What's missing from the college game, the NBA, and every high level of American basketball save the women's game is intelligent play. Team concepts can derail great athletes (Princeton beat defending NCAA champs UCLA in the 1996 NCAA Tournament by using timely cuts to the basket and decisive passing). The Argentines, Italians, and Puerto Ricans play the game as the 1970 Knicks or 1982 Tar Heels did. They don't dribble to excess. Players without the basketball move with a purpose. The post players pass well. The players can shoot jumpshots, which is important when facing a packed-in zone. The screens that are set away from the ball and at the high post remind one of, well, a Bob Knight team. We've taught the game well, we just haven't taught it at home. Blame ESPN's "Sports Center" for emphasizing the highlight dunk, blame the dependency on the three-point shot, blame "Hot Sauce" and the guys from And 1, but basketball is still a team game. Isolation plays for one talented player do not spell triumphs. Neither Wilt Chamberlain nor Michael Jordan won NBA championships their first seven seasons or so, for lack of a supporting cast. Shaq and Kobe didn't cop last season. Lebron James alone cannot catapult the Cavs into the Finals. It takes role players and group effort.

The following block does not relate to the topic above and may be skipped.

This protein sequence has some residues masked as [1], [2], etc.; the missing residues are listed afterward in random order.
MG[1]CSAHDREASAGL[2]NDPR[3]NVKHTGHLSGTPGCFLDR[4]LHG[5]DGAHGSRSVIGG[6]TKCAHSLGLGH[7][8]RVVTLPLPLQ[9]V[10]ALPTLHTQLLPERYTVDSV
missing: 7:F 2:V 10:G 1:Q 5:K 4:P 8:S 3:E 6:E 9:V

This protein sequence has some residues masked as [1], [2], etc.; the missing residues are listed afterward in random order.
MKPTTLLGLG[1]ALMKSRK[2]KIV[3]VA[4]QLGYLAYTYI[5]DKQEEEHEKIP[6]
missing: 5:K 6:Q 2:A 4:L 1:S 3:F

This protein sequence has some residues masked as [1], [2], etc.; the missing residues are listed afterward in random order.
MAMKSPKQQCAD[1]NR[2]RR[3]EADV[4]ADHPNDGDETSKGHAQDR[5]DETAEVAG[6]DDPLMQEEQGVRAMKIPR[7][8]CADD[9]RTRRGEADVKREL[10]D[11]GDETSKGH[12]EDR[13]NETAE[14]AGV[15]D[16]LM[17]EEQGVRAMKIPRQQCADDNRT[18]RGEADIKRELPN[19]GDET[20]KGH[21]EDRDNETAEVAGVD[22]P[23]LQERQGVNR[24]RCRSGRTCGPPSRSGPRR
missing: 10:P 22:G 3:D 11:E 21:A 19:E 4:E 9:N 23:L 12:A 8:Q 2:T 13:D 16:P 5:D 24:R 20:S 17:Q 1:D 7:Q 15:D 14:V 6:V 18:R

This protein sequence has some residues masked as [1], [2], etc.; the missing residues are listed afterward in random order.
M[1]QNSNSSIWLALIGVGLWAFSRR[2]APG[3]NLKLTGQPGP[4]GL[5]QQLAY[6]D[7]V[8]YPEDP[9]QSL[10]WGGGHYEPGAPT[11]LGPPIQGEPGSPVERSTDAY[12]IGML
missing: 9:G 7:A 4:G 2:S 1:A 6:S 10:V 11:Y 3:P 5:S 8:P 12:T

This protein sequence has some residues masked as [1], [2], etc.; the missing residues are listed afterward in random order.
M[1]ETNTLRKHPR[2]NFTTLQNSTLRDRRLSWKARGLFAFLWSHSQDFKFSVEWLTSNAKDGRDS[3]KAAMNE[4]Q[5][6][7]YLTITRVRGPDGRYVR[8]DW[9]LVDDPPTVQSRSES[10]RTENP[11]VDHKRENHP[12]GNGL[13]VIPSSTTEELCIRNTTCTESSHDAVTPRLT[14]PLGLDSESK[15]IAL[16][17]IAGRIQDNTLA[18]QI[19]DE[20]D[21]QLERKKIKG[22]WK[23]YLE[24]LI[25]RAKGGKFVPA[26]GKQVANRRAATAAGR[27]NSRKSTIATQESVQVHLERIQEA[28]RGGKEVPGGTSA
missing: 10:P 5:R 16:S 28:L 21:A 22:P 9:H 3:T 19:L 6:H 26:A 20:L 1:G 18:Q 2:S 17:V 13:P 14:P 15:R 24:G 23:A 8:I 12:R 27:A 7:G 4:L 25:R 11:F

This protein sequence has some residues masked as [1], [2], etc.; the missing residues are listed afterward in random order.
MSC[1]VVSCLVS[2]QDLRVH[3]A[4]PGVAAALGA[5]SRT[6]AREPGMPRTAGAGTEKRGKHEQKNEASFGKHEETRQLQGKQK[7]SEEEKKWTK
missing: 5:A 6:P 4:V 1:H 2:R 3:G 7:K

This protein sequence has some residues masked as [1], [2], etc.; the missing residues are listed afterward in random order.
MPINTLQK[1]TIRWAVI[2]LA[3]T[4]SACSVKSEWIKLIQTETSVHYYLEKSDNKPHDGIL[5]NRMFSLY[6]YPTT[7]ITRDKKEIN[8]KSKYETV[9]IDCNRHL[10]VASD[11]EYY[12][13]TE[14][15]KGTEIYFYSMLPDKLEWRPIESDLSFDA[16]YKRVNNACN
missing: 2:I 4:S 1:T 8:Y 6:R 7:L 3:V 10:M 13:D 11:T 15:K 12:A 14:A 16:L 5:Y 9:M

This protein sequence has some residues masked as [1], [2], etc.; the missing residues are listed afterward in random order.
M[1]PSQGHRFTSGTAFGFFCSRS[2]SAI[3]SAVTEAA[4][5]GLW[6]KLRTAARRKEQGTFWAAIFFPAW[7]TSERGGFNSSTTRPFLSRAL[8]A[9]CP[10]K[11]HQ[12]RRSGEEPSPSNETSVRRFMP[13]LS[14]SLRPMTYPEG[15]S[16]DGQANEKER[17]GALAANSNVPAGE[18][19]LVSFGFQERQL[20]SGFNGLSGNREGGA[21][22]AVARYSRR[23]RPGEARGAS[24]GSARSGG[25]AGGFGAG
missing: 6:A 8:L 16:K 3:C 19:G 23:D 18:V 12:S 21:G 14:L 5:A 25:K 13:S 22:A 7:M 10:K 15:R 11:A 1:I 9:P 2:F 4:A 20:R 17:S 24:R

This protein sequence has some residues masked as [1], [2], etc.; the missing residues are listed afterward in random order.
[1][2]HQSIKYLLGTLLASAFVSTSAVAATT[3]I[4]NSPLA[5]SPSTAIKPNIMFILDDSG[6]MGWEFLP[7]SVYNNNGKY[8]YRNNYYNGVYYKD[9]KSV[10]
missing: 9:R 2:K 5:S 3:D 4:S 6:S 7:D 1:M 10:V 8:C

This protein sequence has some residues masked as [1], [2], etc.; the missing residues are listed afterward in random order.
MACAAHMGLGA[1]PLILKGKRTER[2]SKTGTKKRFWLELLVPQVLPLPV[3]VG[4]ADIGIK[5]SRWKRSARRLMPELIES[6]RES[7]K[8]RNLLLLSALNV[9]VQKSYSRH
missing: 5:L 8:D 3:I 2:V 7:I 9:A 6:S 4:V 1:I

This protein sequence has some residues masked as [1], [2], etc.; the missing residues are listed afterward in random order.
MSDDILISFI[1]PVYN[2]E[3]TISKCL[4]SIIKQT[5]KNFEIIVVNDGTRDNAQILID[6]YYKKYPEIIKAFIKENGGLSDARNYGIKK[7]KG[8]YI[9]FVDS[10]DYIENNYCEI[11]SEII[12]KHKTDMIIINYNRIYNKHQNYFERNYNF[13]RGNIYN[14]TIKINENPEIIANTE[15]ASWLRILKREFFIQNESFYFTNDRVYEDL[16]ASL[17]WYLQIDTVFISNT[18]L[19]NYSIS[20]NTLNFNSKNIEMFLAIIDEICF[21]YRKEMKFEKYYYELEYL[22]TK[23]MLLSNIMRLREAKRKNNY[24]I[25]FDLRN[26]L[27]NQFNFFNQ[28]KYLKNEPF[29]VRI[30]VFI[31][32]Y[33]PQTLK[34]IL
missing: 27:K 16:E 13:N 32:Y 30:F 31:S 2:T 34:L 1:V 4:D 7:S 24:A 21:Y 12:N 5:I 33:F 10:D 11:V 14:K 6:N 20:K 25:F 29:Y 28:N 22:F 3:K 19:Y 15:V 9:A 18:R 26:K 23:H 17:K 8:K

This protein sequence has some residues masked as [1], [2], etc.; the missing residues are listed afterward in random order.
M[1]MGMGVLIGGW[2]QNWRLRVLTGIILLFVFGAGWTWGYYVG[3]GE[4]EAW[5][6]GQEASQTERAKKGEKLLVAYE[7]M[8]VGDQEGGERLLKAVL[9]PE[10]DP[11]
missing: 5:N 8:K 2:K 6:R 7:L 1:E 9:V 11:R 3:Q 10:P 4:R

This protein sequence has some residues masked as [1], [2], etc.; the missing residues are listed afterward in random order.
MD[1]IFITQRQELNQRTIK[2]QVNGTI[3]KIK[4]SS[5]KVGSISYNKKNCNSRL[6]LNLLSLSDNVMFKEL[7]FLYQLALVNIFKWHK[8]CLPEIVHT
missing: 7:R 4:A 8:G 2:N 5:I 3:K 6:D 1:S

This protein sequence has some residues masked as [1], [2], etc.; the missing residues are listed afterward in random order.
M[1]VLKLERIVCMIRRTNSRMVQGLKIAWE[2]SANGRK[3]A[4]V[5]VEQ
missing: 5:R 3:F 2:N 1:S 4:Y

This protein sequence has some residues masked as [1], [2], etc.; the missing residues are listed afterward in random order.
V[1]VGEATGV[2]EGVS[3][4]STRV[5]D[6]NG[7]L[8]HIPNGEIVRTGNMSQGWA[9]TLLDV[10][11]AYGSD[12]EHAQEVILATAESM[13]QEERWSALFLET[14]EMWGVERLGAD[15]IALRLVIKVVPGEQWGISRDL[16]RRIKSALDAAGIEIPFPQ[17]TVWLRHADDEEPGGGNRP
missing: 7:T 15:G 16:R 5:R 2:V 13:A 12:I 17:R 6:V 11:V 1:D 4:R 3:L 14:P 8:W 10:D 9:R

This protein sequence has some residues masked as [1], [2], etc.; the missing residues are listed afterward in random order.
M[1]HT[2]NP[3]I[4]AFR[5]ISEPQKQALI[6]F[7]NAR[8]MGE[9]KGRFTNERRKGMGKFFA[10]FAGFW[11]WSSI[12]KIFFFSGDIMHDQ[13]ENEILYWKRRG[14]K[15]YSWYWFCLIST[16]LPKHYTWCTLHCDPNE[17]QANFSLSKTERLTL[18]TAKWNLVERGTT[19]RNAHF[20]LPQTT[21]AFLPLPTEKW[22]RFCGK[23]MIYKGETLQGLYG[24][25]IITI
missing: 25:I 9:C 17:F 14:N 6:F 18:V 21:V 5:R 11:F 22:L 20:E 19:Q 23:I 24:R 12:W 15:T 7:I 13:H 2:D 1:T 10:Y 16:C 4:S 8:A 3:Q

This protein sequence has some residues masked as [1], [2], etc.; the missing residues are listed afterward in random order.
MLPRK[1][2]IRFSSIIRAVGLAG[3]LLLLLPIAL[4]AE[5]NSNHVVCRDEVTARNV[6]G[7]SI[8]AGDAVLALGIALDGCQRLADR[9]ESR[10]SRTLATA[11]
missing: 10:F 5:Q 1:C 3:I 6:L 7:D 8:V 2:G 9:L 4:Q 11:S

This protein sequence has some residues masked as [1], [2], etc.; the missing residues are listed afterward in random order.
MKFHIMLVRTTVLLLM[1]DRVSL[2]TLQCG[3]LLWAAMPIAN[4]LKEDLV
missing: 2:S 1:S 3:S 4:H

The WNBA Olympians work as a unit, despite the fact that Sheryl Swoopes or Diana Taurasi could drive by their respective defenders at will, and that Lisa Leslie is far more coordinated than most of the pivot players she'll face. In a game vs. the Czech Republic that posed a challenge, the Americans rallied by tightening the screws on their defensive press, rattling the Czechs. FIBA rules allow more contact and less traveling than the NBA. The lane is wider, but the three-point line is closer. USA Basketball should have selected a team comprised of savvy passers, 20-foot jumpshooters, and players who understand how to set and use screens. A team of slashers (Stoudamire, Iverson, Jefferson, Marion, Wade) no longer frightens the FIBA opponents. The original Dreamers were not one-dimensional, Stockton and Magic were two of the four greatest passers the game has ever seen. Bird is the premier passing forward in history. Jordan, Stockton and Magic understood how to use screens. not that they needed them against Angola and Venezuela. John Thompson took the wrong type of squad to Seoul (only Hersey Hawkins was a jumpshooter, and he got hurt- Rex Chapman and Danny Ferry were cut). Larry Brown's team is not suited for FIBA play. Iverson has no Answers and LeBron cannot Save them. Lesson One- don't learn the players, learn the game.